Now what would be the reaction to the statement:
Identification with experience is the source of the "self". And that can be observed (as the answer above proves).
It reads like a tautology to me so maybe that means that the reaction is one of agreement! Identification with experience feels like another way of talking about experiencing a self (or "selfing"). The types of identifying with experience are many, but they all have the effect of recreating the sense of self. To be completely sure that I agree with the statement, I had to check that there aren't other "sources of the self"; but whether they're emotional or cognitive, they all rest on appropriating some aspect of experience as I, me or mine.
Anything else [ie ideas about what constitutes the self] is a nice theory, concept, view, helpful perhaps but doesn't stand to scrutiny: ie. can it be observed?
Right I'm not sure I completely get your drift here. Maybe because I don't think I have any particular other metaphysical ideas about constitutes the delusory self? I can see you're pointing me to the direct experience of identification, and I guess suggesting that there's no point philosophising. I'm with you!
look at the rest of your post and look: what is actually observable and what is a view?
Again I'm not 100% clear what you're looking for, but I guess go paragraph by paragraph; and by "the rest of your post", I'm taking you mean Q3 & 4 (tell me if you meant earlier parts too). I thought I was writing from direct experience, to be honest, but maybe I'll explain how I experience what I wrote, and you can flag up any views. (my original post in blue:

I guess most abstractly, it is made of thought patterns and a clinging, prioritising of this body/mindstream, combined with the sense of awareness having an origin.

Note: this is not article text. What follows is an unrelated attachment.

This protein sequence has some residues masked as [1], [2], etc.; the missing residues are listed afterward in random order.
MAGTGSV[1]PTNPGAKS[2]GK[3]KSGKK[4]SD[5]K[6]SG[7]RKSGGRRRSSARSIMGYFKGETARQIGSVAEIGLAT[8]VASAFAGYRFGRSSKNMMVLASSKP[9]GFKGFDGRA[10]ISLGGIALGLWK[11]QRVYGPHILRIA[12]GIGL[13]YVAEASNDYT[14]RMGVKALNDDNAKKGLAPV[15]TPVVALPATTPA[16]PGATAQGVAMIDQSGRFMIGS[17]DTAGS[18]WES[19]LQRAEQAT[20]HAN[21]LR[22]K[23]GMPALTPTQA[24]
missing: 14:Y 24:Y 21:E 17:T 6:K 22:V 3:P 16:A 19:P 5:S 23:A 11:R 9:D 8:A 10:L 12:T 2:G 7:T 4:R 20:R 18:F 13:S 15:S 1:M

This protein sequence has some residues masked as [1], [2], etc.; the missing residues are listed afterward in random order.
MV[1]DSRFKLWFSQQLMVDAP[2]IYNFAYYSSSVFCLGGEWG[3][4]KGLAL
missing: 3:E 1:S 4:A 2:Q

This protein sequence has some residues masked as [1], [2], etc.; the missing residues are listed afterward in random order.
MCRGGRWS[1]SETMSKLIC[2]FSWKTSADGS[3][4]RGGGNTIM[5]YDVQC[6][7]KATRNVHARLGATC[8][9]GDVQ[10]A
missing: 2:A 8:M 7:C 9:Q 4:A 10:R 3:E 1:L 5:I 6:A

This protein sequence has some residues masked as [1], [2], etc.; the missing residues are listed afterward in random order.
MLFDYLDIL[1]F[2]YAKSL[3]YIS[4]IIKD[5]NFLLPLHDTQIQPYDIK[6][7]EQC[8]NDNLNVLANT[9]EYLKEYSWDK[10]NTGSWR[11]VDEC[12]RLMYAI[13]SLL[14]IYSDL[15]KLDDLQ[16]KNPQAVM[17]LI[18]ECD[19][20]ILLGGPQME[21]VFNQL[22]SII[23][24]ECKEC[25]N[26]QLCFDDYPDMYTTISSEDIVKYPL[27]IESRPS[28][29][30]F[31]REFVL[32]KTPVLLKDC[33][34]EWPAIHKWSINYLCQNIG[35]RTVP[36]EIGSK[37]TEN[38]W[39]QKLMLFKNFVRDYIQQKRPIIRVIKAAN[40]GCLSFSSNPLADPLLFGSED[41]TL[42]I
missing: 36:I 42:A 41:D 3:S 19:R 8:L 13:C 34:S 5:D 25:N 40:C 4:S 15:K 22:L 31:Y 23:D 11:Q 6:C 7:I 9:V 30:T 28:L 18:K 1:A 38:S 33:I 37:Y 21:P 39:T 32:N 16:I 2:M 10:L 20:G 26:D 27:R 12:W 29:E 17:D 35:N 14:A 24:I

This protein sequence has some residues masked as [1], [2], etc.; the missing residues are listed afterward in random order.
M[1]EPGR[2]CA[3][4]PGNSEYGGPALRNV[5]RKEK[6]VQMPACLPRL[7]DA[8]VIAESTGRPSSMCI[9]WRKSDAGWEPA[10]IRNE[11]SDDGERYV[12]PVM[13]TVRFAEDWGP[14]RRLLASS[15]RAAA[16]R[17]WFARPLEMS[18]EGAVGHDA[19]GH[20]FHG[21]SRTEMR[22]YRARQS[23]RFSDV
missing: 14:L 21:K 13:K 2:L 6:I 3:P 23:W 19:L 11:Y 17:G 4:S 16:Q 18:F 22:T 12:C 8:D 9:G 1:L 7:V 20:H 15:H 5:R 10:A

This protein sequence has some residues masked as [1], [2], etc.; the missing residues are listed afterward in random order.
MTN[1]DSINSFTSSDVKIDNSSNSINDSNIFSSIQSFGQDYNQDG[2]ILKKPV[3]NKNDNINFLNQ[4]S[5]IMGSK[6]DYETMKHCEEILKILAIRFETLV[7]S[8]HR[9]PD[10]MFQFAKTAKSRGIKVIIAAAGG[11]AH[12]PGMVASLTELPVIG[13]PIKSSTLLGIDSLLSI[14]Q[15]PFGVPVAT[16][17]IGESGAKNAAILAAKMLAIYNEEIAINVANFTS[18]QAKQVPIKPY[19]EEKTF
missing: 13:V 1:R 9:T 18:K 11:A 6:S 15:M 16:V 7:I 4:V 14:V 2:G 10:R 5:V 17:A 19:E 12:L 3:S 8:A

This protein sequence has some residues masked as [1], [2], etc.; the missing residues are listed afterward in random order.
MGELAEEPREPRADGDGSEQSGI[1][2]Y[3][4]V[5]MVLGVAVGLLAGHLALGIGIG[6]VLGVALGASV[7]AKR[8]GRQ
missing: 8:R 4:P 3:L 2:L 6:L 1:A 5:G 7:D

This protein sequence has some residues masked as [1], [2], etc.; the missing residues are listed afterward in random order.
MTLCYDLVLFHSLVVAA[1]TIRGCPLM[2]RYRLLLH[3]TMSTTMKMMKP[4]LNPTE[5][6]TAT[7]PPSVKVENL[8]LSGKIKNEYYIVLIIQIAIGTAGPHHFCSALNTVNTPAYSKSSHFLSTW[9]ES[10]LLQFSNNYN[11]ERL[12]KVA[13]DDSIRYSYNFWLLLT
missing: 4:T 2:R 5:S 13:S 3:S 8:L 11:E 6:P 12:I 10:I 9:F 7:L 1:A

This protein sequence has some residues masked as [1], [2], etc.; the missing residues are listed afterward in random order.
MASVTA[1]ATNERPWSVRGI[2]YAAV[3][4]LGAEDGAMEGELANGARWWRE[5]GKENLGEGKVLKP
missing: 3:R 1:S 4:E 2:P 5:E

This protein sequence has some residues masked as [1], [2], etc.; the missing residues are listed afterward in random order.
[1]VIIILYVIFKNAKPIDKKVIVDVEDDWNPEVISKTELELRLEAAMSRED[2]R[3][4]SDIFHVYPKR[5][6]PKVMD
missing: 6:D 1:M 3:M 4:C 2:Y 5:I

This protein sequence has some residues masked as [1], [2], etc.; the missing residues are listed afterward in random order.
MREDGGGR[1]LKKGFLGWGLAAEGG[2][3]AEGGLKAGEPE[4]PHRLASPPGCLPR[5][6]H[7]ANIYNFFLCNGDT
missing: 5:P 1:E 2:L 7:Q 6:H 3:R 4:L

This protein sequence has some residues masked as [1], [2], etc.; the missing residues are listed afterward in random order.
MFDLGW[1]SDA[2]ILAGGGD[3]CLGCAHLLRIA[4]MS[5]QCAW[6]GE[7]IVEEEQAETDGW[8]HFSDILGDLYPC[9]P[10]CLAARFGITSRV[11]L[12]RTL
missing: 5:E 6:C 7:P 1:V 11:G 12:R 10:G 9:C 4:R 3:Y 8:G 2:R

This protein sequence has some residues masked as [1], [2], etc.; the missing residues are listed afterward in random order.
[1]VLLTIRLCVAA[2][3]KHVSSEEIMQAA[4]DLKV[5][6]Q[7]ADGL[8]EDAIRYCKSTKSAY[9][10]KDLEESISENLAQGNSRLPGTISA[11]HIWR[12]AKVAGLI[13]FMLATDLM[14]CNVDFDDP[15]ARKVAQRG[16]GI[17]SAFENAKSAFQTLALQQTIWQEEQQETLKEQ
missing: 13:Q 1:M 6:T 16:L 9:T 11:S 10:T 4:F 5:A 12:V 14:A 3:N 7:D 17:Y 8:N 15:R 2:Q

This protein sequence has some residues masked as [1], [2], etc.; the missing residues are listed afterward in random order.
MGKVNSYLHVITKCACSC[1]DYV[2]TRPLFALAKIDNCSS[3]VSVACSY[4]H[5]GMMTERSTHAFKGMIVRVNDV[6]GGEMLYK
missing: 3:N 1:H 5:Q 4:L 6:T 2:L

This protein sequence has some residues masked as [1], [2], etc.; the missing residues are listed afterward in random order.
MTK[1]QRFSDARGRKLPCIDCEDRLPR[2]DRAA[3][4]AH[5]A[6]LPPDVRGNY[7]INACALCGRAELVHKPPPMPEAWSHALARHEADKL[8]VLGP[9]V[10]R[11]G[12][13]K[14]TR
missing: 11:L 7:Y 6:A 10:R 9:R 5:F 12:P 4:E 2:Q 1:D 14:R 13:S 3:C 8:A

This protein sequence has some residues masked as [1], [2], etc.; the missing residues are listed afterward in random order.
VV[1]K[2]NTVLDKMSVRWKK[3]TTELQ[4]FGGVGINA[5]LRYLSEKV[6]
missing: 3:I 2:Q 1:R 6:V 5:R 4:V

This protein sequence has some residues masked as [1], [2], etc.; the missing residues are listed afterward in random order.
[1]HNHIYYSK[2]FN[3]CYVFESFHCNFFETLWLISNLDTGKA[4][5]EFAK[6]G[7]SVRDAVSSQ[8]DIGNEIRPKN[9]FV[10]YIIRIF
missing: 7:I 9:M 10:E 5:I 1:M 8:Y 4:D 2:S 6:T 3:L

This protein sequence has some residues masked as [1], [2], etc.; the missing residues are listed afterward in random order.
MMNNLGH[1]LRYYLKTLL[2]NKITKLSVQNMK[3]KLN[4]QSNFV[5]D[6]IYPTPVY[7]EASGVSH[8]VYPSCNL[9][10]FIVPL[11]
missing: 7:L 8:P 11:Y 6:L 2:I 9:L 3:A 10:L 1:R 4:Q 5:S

To be more precise, I should say it's identification with or believing the thoughts that leads to the "ghost". The sense of awareness having an origin is maybe a strange turn of phrase, another way of talking about identification with perception. I think of it the way when you see converging lines they mentally imply a point of convergence. Equally all these perceptions seem to converge on a point, me the perceiver. I didn't say this, but equally actions can seem to flow out from a point of me the actor. Neither of those points are findable. This doesn't feel like a view to me, but a way of trying to express what I find when I look at the selfing going on.

When there's no particular emotion at work, the way the "ghost" tends to give the feeling of being around is by thought patterns that tell the story of what's happening, and what will happen etc.
Again, it's believing and taking hold of the stories as about a me that causes the ghost.

When there's more constricted emotion around, that gives a stronger feeling of self. eg. in the London underground today, weaving through hoards of shoppers, feeling people getting in "my way"; so there's a sense of ownership...
= identification with the space around my body

judgement of others' actions, of irritation, all referenced to a sense of me who's being inconvenienced.
- yes, it's the belief in the thoughts and emotions as mine that cause the problems

The understanding of what's happening arises pretty quickly too, but doesn't completely eliminate some belief in the story, because of the "I've got a train to catch" story!